The same haziness dogs Pfaff’s chapter on T.E. Lawrence. As author of The Seven Pillars of Wisdom and as a mythological and self-mythologizing figure in the Arab Revolt of World War I, did Lawrence represent the past or the future? Pfaff has it both ways. Lawrence represented a type “that was shortly to be eliminated from history,” a hero who believed in “rectitude, honor, and chastity.” Yet as Pfaff knows, Lawrence hardly fit that type, if it ever existed. Thirty pages later he is wondering about Lawrence’s “shadows,” “political ambiguity” and actions in the Middle East. The “glamour” he bestowed on his deeds “contributed to the destruction of the limits on warfare that were generally respected in his time.” Pfaff notes that “people have naturally associated [Lawrence] with the Fascists.” How do these things go together–Lawrence as the last chivalrous hero of World War I and Lawrence as a menacing figure of the future? Pfaff does not say. Instead he ties these observations together with boilerplate phrases; he concludes that Lawrence lived “in a cleft in the twentieth century” and was a “chivalric Edwardian” caught by “modern forces: of nationalism, liberation movements, and even proto-totalitarian mass politics.”

While the first half of The Bullet’s Song addresses chivalry, the second takes up utopia. Here Pfaff’s argument is more conventional. He believes that in its leftist and rightist forms the “idea of total and redemptive transformation of human society through political means” has bedeviled the twentieth century. As in the rest of the book, Pfaff sketches out the lives of selected individuals but then does not know what to do with them. His biographical vignettes and general observations hardly touch. He summarizes the career of Koestler but comes to no conclusion. Nor does he do better with Malraux, whose overrated novels and political hat changes rankle Pfaff. Yet his irritation does not generate insight about utopian totalitarianism. He concludes that Malraux was fundamentally an “aesthete,” who moved from Trotskyism to Gaullism but always remained “his own man.” He closes by intoning that Malraux was “a crucial contributor to that confusion of self-aggrandizing fantasy with reality which distinguished the history of the mid-decades of the twentieth century.”

Once again Pfaff’s language indicates a problem. “Self-aggrandizing fantasy” fits a bevy of intellectuals and politicians, from a Roman emperor (Nero) to a secretary of state (Henry Kissinger) and beyond. And what does this have to do with chivalry? Apparently nothing; Pfaff never returns to the subject. His opening sentence to his conclusion lets the cat out of the bag–only there is no cat. “I have been concerned with a particular historical setting, the twentieth century, and with the choices and experiences of certain individuals whose personal histories perhaps tell us more than we have previously understood about the nature of the century, and its implied consequences for the century following, in which we now live.” That we now live in the twentieth-first century is a valuable point, but this long-winded sentence suggests that Pfaff has lost his way.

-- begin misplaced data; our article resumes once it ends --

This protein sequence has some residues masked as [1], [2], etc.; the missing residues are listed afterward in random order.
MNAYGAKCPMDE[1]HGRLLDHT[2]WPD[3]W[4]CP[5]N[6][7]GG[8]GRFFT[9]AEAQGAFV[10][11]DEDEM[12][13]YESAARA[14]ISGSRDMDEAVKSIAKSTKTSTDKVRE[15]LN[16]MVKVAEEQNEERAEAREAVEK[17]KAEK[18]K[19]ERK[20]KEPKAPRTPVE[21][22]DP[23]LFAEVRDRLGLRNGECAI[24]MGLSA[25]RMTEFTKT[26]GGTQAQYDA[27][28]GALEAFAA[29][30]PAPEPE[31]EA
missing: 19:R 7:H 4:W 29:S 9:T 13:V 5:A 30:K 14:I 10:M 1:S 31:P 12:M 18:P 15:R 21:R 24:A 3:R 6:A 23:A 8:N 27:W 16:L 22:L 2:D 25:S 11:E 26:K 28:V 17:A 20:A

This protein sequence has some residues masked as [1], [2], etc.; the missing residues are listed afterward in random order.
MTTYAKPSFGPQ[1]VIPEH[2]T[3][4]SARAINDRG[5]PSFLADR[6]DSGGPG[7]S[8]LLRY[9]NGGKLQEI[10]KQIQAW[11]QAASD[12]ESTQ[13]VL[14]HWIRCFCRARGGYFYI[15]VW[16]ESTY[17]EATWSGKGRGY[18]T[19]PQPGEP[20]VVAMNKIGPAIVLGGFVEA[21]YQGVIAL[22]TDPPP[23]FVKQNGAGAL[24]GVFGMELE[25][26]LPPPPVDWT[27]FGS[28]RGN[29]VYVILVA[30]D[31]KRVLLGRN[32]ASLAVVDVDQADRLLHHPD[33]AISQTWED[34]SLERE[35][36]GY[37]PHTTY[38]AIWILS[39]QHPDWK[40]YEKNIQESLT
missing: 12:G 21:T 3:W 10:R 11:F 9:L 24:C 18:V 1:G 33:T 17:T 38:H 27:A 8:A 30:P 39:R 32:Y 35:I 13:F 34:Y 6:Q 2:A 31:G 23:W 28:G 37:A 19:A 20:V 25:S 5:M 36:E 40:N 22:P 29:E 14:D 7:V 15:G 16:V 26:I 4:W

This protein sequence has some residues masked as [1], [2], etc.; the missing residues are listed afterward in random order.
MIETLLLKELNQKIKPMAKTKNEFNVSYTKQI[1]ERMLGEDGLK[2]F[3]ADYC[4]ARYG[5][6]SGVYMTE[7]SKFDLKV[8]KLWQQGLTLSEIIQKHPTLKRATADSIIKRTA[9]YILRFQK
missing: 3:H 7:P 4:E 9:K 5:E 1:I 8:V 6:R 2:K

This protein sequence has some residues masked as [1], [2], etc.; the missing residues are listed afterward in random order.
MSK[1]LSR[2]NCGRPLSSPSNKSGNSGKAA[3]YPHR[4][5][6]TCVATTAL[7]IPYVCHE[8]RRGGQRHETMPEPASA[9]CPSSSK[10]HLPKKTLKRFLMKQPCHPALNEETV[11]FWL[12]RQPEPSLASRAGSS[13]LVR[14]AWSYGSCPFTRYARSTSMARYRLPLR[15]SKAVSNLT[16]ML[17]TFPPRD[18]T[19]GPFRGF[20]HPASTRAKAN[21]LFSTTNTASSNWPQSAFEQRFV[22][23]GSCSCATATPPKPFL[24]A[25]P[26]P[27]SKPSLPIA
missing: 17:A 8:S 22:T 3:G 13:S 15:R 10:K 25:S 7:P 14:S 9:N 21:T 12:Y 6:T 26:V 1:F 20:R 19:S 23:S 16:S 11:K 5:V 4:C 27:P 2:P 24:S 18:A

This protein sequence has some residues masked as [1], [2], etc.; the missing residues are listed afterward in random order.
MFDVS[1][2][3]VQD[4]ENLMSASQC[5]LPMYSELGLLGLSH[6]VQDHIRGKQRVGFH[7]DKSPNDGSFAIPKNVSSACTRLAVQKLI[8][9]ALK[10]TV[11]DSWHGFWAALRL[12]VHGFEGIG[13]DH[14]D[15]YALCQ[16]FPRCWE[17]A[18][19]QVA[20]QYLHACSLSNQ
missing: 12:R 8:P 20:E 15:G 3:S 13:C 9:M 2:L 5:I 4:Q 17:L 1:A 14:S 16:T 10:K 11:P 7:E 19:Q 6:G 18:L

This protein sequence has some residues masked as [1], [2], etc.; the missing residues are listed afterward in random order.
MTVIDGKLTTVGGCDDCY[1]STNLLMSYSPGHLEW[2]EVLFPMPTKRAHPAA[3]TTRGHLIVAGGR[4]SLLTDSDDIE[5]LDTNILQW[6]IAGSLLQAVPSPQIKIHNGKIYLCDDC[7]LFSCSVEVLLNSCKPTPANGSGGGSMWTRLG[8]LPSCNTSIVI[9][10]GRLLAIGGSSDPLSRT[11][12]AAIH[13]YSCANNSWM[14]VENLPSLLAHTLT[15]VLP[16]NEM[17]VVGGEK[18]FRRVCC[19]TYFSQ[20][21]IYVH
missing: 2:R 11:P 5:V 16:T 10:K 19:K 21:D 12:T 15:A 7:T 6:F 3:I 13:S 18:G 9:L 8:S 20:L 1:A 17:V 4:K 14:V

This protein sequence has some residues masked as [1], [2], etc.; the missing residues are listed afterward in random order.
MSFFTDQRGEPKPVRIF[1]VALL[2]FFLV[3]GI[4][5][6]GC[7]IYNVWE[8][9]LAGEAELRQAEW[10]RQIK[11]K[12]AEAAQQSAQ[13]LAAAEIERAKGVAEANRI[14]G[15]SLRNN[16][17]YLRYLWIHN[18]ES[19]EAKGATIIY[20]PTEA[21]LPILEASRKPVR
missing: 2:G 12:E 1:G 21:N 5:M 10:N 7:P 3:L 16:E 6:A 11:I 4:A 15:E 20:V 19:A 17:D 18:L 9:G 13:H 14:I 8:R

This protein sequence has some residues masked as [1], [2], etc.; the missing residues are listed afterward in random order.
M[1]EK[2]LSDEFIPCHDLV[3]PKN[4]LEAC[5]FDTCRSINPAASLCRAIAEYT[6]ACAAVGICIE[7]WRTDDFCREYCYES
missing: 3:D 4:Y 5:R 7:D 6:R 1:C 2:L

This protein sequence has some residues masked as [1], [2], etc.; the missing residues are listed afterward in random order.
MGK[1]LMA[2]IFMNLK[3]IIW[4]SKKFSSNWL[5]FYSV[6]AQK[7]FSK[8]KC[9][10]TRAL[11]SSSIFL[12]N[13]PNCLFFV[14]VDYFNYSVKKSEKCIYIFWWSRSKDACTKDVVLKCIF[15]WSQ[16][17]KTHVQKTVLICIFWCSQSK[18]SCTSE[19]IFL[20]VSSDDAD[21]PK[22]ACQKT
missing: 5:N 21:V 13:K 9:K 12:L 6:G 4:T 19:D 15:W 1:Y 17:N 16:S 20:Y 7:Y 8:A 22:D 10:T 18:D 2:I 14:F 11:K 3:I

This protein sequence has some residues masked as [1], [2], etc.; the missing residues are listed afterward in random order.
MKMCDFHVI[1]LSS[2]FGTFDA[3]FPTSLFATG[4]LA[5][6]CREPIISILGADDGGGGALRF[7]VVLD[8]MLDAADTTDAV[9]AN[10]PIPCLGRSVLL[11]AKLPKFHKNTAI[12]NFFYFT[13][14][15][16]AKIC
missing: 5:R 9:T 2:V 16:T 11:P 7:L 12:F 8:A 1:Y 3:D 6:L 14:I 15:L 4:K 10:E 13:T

If there is a center to this book, it is a conviction about the decline of virtue and virtuous professions. Pfaff believes that once upon a time people entered the army and the church in the name of virtue. The professional soldier and monk incarnate instances of “lives lived for virtue.” Each is linked to “a moral order now largely abandoned.” Evidently the monkish professions are in decline, but is soldiering? Pfaff seems to think that contemporary soldiers lack the ethical sense of earlier fighters, who were driven by neither ideology nor economics. He indicts “utopian” violence, but treasures old-fashioned military killing. “The moral function of war is to recall humans to the reality at the core of existence: the violence that is part of our nature.” Utopians apparently deny this salutary truth.

When and where was this marvelous violence? Pfaff does not say. Was it when 13,000 Confederate soldiers walked into Union cannons at the battle of Gettysburg? Or the destruction of Tenochtitlán, the Aztec capital that was equal or larger to most sixteenth-century European cities, by Cortés and his soldiers? Victor Davis Hanson in his recent Carnage and Culture lauds the “lethal Western military tradition” that underlay Cortés’s successful slaughter. Is this Pfaff’s chivalrous soldiering? Pfaff believes World War I ended a virtuous violence that may never have existed.

Pfaff himself stems from a military family and retains more than a little nostalgia for the army. He put on a uniform, he tells us, at the age of 14 in high school Reserve Office Training Corps and kept it on for more than fifteen years; he went to Korea as a “rifleman volunteer” and later was part of the US Army Special Forces. It is too bad Pfaff does not say more about his experiences, which might anchor, if not restrain, his windy declamations about “tragedy,” “virtue” and “chivalry.” His book is surprisingly murky, given that Pfaff often writes astringent columns about foreign affairs. He has been a sharp critic, for instance, of America’s Iraq misadventure. Indeed, it is difficult to square the homiletic call for virtue as the answer to the “human predicament,” with which he ends the book, with his hard-boiled foreign policy columns. Perhaps there are two Pfaffs. One hones the blade of the independent journalist and the other succumbs to the self-aggrandizing fantasy of the philosopher.